November 11, 2013
“Love may fail, but courtesy will prevail,” is the melancholy message embodied like a Tralfamadorian apocalypse warning into the life’s work of highest-possible-echelon humorist KURT VONNEGUT (1922-2007). This poetic maxim was distilled in 1978 by a high-school student named John Figler and Vonnegut agreed with it enough to preface his 1979 novel Jailbird with it: “I needn’t have bothered to write several books,” said Papa Kurt, “a seven-word telegram would have done the job.” But such a telegram, no matter how perfect, would have robbed us of such tragicomic treasures as Deadeye Dick (1982), Slaughterhouse-Five (1969), and my personal favourite God Bless You, Mr. Rosewater (1965) — in which volunteer firefighters and a family fortune demonstrate Figler’s Corollary with aplomb. Nor would such a telegram have given us characters like “Handicapper General” Diana Moon Glampers, Caribbean religious figurehead Bokonon, and down-at-heel science fiction writer Kilgore Trout, who is actually a kind of Loa marshaling the gateway between laughter and tears. Love may fail enough for atom bombs to disintegrate entire cities but courtesy will survive long enough for the body collectors to act honorably in the aftermath. Love may fail to free us, but courtesy allows us to sing this Bokononist calypso: We do, doodley do, doodley do, doodely do, / What we must, muddily must, muddily must, muddily must; / Muddily do, muddily do, muddily do, muddily do, / Until we bust, bodily bust, bodily bust, bodily bust.
GOLDEN-AGE SCI-FI at HILOBROW: Golden Age Sci-Fi: 75 Best Novels of 1934–1963 | Robert Heinlein | Karel Capek | William Burroughs | E.E. “Doc” Smith | Clifford D. Simak | H.P. Lovecraft | Olaf Stapledon | Philip K. Dick | Jack Williamson | George Orwell | Boris Vian | Bernard Wolfe | J.G. Ballard | Jorge Luis Borges |Poul Anderson | Walter M. Miller, Jr. | Murray Leinster | Kurt Vonnegut | Stanislaw Lem | Alfred Bester | Isaac Asimov | Ray Bradbury | Madeleine L’Engle | Arthur C. Clarke | PLUS: Jack Kirby’s Golden Age and New Wave science fiction comics.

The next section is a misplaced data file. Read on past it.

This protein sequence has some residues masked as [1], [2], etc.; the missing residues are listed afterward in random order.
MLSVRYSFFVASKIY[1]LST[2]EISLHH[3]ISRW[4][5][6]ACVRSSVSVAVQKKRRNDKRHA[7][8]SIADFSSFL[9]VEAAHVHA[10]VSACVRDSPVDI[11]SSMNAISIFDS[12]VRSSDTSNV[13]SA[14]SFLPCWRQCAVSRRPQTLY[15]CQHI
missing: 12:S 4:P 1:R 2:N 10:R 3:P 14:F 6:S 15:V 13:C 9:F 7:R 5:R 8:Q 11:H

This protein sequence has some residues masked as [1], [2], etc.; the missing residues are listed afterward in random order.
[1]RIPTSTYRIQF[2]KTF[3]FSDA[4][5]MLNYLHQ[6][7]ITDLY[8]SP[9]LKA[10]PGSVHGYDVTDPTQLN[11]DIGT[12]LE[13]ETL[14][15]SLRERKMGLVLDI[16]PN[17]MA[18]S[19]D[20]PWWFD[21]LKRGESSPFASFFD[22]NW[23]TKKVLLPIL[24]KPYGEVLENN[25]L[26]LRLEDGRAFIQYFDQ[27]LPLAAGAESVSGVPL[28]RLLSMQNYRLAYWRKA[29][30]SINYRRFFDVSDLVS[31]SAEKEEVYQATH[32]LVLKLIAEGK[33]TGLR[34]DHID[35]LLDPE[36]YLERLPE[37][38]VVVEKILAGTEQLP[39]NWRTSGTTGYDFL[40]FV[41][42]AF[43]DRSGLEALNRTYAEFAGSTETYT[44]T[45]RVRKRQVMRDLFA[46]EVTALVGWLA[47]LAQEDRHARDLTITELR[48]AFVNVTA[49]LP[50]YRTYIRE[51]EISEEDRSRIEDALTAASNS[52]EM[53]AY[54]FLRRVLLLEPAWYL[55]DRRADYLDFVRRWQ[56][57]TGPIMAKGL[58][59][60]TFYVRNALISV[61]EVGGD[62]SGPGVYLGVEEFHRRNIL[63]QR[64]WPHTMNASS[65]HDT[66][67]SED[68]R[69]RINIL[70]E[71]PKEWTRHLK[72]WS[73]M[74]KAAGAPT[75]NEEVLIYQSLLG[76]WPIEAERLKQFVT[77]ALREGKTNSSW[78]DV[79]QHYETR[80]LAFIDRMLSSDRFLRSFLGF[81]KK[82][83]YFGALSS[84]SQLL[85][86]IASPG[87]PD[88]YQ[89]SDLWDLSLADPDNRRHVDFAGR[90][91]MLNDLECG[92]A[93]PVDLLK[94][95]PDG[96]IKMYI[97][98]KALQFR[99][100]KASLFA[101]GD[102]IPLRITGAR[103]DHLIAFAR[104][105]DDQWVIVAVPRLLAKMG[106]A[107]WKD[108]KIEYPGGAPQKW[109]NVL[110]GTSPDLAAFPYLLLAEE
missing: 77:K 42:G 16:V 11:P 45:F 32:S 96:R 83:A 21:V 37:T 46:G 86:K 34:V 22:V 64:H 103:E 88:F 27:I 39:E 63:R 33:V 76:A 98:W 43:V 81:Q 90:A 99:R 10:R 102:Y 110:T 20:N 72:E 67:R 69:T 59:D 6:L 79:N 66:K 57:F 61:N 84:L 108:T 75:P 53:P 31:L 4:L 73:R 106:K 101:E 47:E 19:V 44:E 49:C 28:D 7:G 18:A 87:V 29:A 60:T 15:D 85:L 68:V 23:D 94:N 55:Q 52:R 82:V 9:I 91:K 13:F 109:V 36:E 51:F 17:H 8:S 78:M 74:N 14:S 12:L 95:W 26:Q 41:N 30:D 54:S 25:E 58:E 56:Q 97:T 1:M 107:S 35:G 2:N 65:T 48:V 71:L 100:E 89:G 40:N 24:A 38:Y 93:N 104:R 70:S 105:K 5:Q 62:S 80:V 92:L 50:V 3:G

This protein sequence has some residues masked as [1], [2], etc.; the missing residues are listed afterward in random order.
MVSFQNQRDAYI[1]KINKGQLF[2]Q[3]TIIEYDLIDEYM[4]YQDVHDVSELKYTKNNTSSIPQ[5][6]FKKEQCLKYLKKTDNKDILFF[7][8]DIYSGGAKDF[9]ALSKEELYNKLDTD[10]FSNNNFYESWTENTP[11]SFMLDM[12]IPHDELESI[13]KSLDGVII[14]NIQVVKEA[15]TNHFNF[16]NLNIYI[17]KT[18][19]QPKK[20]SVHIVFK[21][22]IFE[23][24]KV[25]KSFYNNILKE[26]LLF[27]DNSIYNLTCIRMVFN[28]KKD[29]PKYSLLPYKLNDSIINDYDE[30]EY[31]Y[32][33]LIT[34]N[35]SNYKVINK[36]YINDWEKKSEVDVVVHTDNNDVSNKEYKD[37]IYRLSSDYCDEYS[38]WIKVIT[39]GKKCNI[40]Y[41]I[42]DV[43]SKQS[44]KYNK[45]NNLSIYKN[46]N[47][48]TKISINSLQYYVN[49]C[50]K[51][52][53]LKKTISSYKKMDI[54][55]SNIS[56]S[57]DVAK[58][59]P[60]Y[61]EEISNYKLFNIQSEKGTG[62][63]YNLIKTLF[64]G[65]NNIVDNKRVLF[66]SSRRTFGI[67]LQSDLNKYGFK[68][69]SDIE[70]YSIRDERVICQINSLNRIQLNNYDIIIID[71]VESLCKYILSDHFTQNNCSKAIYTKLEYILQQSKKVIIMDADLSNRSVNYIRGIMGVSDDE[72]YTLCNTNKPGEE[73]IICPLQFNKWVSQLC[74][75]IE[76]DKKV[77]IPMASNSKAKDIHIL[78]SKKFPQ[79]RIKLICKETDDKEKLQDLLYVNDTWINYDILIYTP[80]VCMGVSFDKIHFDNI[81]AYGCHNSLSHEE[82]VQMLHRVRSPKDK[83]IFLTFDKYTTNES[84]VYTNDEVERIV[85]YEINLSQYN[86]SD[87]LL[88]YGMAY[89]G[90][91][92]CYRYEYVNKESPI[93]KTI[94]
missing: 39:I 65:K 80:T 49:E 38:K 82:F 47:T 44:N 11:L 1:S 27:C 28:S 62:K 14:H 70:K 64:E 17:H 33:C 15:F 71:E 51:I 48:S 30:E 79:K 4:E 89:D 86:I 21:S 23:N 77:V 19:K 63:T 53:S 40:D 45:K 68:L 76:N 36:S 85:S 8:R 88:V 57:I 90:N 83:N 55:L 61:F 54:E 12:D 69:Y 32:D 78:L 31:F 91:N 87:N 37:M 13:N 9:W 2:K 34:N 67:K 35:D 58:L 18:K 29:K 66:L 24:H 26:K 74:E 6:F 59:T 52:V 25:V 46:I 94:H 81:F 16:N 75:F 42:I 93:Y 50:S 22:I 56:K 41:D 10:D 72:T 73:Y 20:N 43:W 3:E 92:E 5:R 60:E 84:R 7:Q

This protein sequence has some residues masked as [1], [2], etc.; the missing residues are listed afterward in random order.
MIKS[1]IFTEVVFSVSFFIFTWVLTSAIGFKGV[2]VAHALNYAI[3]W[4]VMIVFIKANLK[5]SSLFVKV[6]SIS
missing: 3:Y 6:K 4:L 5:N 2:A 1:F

NEW WAVE SCI-FI at HILOBROW: 75 Best New Wave (1964–1983) Sci-Fi Novels | Back to Utopia: Fredric Jameson’s theorizing about New Wave sci-fi | Douglas Adams | Poul Anderson | J.G. Ballard | John Brunner | William Burroughs | Octavia E. Butler | Samuel R. Delany | Philip K. Dick | Frank Herbert | Ursula K. Le Guin | Barry N. Malzberg | Moebius (Jean Giraud) | Michael Moorcock | Alan Moore | Gary Panter | Walker Percy | Thomas Pynchon | Joanna Russ | James Tiptree Jr. (Alice Sheldon) | Kurt Vonnegut | PLUS: Jack Kirby’s Golden Age and New Wave science fiction comics.
READ MORE about members of the New Gods Generation (1914-23).